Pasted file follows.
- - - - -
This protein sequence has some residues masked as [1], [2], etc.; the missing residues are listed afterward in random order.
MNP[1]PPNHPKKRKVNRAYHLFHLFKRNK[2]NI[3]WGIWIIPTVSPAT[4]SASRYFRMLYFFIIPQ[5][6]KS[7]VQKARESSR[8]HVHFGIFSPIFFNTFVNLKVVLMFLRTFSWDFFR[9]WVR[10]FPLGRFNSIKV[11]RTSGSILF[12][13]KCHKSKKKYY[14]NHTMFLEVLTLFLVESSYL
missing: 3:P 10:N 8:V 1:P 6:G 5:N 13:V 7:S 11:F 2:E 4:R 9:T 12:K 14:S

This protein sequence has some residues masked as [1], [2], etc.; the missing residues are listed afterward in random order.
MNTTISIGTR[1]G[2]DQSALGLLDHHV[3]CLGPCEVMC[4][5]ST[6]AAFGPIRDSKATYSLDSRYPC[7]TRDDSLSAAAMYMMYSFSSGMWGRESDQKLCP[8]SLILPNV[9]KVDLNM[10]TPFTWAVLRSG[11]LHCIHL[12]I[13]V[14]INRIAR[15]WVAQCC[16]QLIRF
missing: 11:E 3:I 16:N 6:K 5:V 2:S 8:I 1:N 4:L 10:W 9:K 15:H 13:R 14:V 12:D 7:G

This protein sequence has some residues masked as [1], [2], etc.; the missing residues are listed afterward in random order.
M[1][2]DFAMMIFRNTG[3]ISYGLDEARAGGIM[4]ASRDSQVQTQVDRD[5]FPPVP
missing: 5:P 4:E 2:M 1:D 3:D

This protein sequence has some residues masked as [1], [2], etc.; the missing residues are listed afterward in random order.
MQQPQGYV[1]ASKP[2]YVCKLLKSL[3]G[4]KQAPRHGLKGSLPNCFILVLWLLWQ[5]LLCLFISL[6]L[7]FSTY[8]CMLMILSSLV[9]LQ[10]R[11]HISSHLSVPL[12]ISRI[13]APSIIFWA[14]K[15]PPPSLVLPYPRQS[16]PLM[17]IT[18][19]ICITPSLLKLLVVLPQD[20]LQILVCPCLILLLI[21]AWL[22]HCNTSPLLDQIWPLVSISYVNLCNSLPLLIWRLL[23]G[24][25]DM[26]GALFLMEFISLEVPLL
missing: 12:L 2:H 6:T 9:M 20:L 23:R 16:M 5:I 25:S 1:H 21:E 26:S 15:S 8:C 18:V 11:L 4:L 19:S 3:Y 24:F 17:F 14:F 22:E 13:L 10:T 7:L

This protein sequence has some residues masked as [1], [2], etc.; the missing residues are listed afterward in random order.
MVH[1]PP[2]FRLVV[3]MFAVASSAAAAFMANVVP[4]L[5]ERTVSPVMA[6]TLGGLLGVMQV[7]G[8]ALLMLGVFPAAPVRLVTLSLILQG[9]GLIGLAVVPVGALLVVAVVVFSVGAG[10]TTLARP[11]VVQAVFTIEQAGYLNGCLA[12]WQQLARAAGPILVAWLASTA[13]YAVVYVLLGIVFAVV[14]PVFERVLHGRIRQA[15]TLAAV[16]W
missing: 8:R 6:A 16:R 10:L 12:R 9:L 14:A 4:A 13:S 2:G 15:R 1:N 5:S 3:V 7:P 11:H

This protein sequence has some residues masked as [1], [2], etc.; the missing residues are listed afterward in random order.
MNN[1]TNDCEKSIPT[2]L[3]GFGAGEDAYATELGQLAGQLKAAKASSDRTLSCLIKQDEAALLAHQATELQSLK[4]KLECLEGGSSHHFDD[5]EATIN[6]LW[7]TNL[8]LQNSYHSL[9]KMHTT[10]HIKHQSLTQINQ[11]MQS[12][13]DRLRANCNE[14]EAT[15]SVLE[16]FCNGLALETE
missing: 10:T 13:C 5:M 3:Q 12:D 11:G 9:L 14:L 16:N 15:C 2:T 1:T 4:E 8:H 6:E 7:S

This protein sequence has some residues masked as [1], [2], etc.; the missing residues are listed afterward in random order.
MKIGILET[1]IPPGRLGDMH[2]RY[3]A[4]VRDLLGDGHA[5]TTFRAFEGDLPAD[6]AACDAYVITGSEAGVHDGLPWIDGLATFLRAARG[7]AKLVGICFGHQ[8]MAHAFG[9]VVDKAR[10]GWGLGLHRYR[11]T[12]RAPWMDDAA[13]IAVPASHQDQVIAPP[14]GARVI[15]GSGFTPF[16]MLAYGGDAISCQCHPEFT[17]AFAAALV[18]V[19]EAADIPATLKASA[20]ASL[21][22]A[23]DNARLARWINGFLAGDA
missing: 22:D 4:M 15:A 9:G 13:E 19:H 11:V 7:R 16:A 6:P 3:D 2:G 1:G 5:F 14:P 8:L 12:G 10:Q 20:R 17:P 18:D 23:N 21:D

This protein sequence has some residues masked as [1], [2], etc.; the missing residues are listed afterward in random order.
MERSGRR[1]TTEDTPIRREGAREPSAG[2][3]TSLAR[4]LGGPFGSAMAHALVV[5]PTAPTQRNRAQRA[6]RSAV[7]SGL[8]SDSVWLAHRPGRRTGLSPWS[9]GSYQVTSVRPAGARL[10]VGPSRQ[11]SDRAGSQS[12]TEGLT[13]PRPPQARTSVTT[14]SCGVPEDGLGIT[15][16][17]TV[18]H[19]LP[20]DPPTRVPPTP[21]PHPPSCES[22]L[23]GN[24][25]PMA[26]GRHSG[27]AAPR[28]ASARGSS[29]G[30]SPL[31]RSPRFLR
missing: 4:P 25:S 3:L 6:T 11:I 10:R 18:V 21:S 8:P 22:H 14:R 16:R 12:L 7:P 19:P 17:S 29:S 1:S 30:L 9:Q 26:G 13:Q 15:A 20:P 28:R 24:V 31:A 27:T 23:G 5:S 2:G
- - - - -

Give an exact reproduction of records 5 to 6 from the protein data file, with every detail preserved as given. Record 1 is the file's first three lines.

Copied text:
This protein sequence has some residues masked as [1], [2], etc.; the missing residues are listed afterward in random order.
MVH[1]PP[2]FRLVV[3]MFAVASSAAAAFMANVVP[4]L[5]ERTVSPVMA[6]TLGGLLGVMQV[7]G[8]ALLMLGVFPAAPVRLVTLSLILQG[9]GLIGLAVVPVGALLVVAVVVFSVGAG[10]TTLARP[11]VVQAVFTIEQAGYLNGCLA[12]WQQLARAAGPILVAWLASTA[13]YAVVYVLLGIVFAVV[14]PVFERVLHGRIRQA[15]TLAAV[16]W
missing: 8:R 6:A 16:R 10:L 12:R 9:L 14:A 4:A 13:S 2:G 15:R 1:N 5:S 3:V 7:P 11:H

This protein sequence has some residues masked as [1], [2], etc.; the missing residues are listed afterward in random order.
MNN[1]TNDCEKSIPT[2]L[3]GFGAGEDAYATELGQLAGQLKAAKASSDRTLSCLIKQDEAALLAHQATELQSLK[4]KLECLEGGSSHHFDD[5]EATIN[6]LW[7]TNL[8]LQNSYHSL[9]KMHTT[10]HIKHQSLTQINQ[11]MQS[12][13]DRLRANCNE[14]EAT[15]SVLE[16]FCNGLALETE
missing: 10:T 13:C 5:M 3:Q 12:D 11:G 9:L 14:L 16:N 15:C 2:T 1:T 4:E 8:H 6:E 7:S